The environment could not have been more welcoming, but Detroit Bikes struggled. The A-Type was priced at seven hundred dollars—more than most locals could afford—and was perceived as an artisanal product by most retailers. The company cut its daily output from thirty bicycles to ten and laid off half its staff. By the time it released its second model, the B-Type, in 2014, it was selling a modest thousand bikes per year. Other domestic bike companies were encountering similar problems. A few, like AutoBike and Zen Bicycle Fabrication, closed after only a few years, while others have had to focus on expensive, small-batch bikes, or to compromise on sourcing materials. The similarly named Detroit Bicycle Company sells a copper-plated fixie for more than four thousand dollars, while Shinola, which markets popular “Built in Detroit” vintage cruisers for three thousand dollars, sources frames from Wisconsin and other components from overseas.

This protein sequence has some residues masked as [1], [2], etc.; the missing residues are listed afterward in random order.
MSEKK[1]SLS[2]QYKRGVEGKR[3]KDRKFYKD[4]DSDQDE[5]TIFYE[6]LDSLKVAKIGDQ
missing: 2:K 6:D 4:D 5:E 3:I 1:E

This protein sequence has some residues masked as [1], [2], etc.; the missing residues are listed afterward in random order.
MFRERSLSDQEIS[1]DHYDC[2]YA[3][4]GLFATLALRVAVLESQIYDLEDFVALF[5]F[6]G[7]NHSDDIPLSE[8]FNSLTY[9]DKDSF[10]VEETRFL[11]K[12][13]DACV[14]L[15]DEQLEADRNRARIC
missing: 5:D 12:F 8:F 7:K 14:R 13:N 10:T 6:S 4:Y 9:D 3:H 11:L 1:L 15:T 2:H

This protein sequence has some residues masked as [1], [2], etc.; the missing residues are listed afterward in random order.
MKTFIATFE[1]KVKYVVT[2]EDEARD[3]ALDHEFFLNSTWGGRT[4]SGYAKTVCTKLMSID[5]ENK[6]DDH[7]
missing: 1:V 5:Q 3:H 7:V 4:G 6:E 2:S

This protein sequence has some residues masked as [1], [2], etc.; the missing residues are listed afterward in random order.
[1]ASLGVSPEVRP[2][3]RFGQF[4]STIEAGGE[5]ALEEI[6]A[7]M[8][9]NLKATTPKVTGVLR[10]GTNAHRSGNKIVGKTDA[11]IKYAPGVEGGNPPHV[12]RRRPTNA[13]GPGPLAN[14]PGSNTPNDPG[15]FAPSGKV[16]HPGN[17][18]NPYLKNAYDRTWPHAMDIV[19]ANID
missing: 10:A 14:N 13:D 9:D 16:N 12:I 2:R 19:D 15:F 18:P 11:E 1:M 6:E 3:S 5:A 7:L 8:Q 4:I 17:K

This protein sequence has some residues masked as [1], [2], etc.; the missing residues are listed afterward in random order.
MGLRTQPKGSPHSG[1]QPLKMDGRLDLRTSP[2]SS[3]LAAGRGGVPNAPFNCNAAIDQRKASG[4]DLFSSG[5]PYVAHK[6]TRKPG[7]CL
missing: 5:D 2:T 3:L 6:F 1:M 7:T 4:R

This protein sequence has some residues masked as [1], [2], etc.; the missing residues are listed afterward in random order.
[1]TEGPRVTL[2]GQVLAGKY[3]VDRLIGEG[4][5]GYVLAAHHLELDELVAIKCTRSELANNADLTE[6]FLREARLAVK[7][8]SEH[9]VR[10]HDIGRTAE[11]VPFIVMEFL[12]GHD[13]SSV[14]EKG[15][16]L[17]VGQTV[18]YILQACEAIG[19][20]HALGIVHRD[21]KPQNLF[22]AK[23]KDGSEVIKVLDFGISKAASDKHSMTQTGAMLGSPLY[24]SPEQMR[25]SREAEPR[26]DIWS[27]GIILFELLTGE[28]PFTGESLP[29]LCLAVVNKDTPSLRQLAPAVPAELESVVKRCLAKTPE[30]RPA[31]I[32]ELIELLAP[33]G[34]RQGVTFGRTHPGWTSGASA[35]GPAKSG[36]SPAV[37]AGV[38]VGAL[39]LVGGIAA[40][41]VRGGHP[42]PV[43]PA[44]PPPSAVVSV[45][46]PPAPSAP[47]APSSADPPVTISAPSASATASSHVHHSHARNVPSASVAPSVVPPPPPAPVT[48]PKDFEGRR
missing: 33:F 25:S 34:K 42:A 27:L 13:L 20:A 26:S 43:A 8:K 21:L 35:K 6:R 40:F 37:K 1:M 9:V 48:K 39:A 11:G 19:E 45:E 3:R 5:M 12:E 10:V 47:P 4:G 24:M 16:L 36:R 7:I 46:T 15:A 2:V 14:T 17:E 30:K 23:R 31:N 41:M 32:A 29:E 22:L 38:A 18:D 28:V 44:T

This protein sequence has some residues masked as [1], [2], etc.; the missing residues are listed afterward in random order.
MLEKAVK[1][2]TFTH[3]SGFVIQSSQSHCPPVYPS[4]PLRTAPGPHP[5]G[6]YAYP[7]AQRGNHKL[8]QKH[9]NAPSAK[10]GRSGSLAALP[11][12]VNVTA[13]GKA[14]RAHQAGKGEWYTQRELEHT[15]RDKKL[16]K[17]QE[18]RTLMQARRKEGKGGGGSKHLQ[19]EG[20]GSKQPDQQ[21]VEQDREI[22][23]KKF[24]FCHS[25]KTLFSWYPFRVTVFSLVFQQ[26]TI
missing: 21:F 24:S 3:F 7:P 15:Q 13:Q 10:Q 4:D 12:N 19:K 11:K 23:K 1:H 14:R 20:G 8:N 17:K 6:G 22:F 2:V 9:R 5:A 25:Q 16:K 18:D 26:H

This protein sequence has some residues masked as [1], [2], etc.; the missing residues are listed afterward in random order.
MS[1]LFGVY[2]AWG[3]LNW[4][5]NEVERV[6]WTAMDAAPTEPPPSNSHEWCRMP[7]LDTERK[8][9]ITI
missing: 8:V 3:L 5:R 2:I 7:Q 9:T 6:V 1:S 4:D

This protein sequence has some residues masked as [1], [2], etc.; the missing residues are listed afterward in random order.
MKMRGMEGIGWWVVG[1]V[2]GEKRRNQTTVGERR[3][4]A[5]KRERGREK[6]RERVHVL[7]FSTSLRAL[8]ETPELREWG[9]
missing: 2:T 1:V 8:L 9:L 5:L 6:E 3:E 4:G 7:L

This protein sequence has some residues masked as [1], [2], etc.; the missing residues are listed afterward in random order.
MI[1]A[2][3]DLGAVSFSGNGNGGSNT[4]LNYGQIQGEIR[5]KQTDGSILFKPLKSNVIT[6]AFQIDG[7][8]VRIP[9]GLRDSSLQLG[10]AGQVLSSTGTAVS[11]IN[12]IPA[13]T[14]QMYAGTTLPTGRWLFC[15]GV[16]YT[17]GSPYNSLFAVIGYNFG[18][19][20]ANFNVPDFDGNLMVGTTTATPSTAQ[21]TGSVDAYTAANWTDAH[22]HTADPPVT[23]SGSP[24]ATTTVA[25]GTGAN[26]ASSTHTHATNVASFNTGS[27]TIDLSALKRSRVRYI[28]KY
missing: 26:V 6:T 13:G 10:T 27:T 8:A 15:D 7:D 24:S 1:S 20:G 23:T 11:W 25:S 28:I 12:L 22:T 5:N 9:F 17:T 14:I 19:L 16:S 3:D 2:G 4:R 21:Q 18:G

Detroit Bikes’ response to its own troubles was to implement a national sales strategy, open a flagship store downtown, and expand into custom builds for corporate brands. It also recently landed an important new client: Motivate, which operates bike-share services in a dozen cities. Motivate hired the company to assemble three thousand heavy upright cruisers for the expansion of New York City’s Citi Bike program. This summer, Detroit Bikes will also begin selling the C-Type, a lighter, single-speed bike without fenders or chain guards, for six hundred dollars—on par with similar models produced by Linus, a popular California company that fabricates its bikes in China. Detroit Bikes now projects that it will sell seven thousand new bikes this year, enough that it is employing fifty people.
This modest success is a long way, of course, from a wholesale revival of the domestic industry. Pashak would like to manufacture more of his bikes’ components in Michigan, and has been in discussions about making cranksets (the ring to which pedals and chains attach) locally. But the problem of scale remains: no domestic manufacturer produces bikes at the volume required to make wholly made-in-America ones affordable.